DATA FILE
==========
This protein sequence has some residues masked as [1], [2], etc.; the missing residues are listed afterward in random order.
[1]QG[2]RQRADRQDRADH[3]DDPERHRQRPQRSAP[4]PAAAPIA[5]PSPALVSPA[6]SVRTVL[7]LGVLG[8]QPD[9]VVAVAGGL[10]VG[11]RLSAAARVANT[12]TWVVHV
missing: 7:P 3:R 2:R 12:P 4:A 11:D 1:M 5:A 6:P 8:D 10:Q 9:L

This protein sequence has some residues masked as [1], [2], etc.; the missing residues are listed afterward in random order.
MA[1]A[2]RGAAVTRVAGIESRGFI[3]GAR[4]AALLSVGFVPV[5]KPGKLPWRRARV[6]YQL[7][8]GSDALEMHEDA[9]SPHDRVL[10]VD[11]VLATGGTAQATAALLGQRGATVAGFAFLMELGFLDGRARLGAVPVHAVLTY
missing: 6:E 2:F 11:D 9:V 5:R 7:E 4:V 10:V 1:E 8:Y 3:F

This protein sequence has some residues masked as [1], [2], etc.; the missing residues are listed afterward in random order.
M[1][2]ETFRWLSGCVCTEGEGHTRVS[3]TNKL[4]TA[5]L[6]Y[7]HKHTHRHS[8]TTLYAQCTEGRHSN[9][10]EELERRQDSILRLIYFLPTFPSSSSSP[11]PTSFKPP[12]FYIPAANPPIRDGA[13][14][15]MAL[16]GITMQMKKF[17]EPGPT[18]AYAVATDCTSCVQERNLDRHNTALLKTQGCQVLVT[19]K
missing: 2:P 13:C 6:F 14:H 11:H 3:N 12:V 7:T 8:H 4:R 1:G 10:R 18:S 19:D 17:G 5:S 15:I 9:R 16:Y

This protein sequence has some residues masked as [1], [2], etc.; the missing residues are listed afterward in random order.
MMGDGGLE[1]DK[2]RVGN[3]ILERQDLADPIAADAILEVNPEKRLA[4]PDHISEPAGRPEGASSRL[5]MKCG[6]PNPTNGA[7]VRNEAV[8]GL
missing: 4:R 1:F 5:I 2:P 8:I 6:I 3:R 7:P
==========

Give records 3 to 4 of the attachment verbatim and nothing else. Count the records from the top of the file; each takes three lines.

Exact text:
This protein sequence has some residues masked as [1], [2], etc.; the missing residues are listed afterward in random order.
M[1][2]ETFRWLSGCVCTEGEGHTRVS[3]TNKL[4]TA[5]L[6]Y[7]HKHTHRHS[8]TTLYAQCTEGRHSN[9][10]EELERRQDSILRLIYFLPTFPSSSSSP[11]PTSFKPP[12]FYIPAANPPIRDGA[13][14][15]MAL[16]GITMQMKKF[17]EPGPT[18]AYAVATDCTSCVQERNLDRHNTALLKTQGCQVLVT[19]K
missing: 2:P 13:C 6:F 14:H 11:H 3:N 12:V 7:T 8:H 4:R 1:G 10:R 18:S 19:D 17:G 5:S 15:I 9:R 16:Y

This protein sequence has some residues masked as [1], [2], etc.; the missing residues are listed afterward in random order.
MMGDGGLE[1]DK[2]RVGN[3]ILERQDLADPIAADAILEVNPEKRLA[4]PDHISEPAGRPEGASSRL[5]MKCG[6]PNPTNGA[7]VRNEAV[8]GL
missing: 4:R 1:F 5:I 2:P 8:I 6:I 3:R 7:P